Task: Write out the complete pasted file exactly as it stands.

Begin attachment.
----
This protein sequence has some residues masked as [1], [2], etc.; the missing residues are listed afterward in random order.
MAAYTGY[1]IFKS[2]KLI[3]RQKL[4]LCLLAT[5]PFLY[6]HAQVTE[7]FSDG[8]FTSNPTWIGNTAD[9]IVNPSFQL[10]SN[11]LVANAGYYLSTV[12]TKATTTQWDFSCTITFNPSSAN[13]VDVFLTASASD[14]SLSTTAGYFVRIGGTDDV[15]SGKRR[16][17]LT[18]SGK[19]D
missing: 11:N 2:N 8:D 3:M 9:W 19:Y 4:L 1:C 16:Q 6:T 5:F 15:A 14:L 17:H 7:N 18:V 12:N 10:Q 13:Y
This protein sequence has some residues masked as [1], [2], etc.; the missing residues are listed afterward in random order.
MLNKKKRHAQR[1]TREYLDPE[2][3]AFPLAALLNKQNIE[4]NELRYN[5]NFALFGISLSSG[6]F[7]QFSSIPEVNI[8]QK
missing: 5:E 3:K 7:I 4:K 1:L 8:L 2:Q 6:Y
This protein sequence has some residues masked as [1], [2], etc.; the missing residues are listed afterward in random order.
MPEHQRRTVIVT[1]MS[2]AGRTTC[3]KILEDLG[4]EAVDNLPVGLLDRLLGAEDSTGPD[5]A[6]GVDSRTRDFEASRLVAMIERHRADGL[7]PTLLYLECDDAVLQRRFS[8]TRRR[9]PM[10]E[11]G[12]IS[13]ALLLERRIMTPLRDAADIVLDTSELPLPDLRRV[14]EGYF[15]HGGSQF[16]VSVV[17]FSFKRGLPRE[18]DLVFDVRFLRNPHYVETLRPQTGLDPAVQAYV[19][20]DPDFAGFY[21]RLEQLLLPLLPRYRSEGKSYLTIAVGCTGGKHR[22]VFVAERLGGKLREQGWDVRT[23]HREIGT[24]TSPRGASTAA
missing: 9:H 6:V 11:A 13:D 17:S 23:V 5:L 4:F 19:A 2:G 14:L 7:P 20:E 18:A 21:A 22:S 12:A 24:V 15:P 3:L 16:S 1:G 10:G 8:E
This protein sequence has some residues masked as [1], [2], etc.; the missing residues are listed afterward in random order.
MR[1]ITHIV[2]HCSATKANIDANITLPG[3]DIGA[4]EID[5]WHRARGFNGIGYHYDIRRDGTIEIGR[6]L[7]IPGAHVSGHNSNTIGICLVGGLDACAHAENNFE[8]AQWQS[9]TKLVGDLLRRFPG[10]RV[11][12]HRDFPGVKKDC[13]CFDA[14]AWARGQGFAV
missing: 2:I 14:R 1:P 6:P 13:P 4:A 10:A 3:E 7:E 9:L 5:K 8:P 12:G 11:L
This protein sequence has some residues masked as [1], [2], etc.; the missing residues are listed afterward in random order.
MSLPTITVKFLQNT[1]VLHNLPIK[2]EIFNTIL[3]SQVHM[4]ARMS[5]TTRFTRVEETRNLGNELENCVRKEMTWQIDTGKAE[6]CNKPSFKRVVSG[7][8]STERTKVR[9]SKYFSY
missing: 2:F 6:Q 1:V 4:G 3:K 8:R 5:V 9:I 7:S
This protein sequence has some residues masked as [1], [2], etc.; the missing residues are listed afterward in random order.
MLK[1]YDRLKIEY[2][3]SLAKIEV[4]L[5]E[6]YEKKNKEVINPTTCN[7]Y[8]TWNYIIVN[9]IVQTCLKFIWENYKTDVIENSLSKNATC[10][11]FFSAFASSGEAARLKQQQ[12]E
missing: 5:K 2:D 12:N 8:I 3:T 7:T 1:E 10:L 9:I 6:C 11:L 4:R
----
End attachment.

This protein sequence has some residues masked as [1], [2], etc.; the missing residues are listed afterward in random order.
MAAYTGY[1]IFKS[2]KLI[3]RQKL[4]LCLLAT[5]PFLY[6]HAQVTE[7]FSDG[8]FTSNPTWIGNTAD[9]IVNPSFQL[10]SN[11]LVANAGYYLSTV[12]TKATTTQWDFSCTITFNPSSAN[13]VDVFLTASASD[14]SLSTTAGYFVRIGGTDDV[15]SGKRR[16][17]LT[18]SGK[19]D
missing: 11:N 2:N 8:D 3:M 9:W 19:Y 4:L 1:C 16:Q 6:T 5:F 15:A 14:L 17:H 7:N 18:V 12:N 10:Q 13:Y
This protein sequence has some residues masked as [1], [2], etc.; the missing residues are listed afterward in random order.
MLNKKKRHAQR[1]TREYLDPE[2][3]AFPLAALLNKQNIE[4]NELRYN[5]NFALFGISLSSG[6]F[7]QFSSIPEVNI[8]QK
missing: 5:E 3:K 7:I 4:K 1:L 8:L 2:Q 6:Y
This protein sequence has some residues masked as [1], [2], etc.; the missing residues are listed afterward in random order.
MPEHQRRTVIVT[1]MS[2]AGRTTC[3]KILEDLG[4]EAVDNLPVGLLDRLLGAEDSTGPD[5]A[6]GVDSRTRDFEASRLVAMIERHRADGL[7]PTLLYLECDDAVLQRRFS[8]TRRR[9]PM[10]E[11]G[12]IS[13]ALLLERRIMTPLRDAADIVLDTSELPLPDLRRV[14]EGYF[15]HGGSQF[16]VSVV[17]FSFKRGLPRE[18]DLVFDVRFLRNPHYVETLRPQTGLDPAVQAYV[19][20]DPDFAGFY[21]RLEQLLLPLLPRYRSEGKSYLTIAVGCTGGKHR[22]VFVAERLGGKLREQGWDVRT[23]HREIGT[24]TSPRGASTAA
missing: 9:H 6:V 11:A 13:D 17:S 23:V 5:L 4:F 19:A 2:G 14:L 7:P 20:E 18:A 21:A 22:S 12:A 24:V 15:P 3:L 16:S 1:G 10:G 8:E
This protein sequence has some residues masked as [1], [2], etc.; the missing residues are listed afterward in random order.
MR[1]ITHIV[2]HCSATKANIDANITLPG[3]DIGA[4]EID[5]WHRARGFNGIGYHYDIRRDGTIEIGR[6]L[7]IPGAHVSGHNSNTIGICLVGGLDACAHAENNFE[8]AQWQS[9]TKLVGDLLRRFPG[10]RV[11][12]HRDFPGVKKDC[13]CFDA[14]AWARGQGFAV
missing: 2:I 14:R 1:P 6:P 13:P 4:A 10:A 3:E 7:E 9:L 5:K 8:P 12:G 11:L
This protein sequence has some residues masked as [1], [2], etc.; the missing residues are listed afterward in random order.
MSLPTITVKFLQNT[1]VLHNLPIK[2]EIFNTIL[3]SQVHM[4]ARMS[5]TTRFTRVEETRNLGNELENCVRKEMTWQIDTGKAE[6]CNKPSFKRVVSG[7][8]STERTKVR[9]SKYFSY
missing: 2:F 6:Q 1:V 4:G 3:K 8:R 5:V 9:I 7:S
This protein sequence has some residues masked as [1], [2], etc.; the missing residues are listed afterward in random order.
MLK[1]YDRLKIEY[2][3]SLAKIEV[4]L[5]E[6]YEKKNKEVINPTTCN[7]Y[8]TWNYIIVN[9]IVQTCLKFIWENYKTDVIENSLSKNATC[10][11]FFSAFASSGEAARLKQQQ[12]E
missing: 5:K 2:D 12:N 8:I 3:T 7:T 1:E 10:L 9:I 6:C 11:L 4:R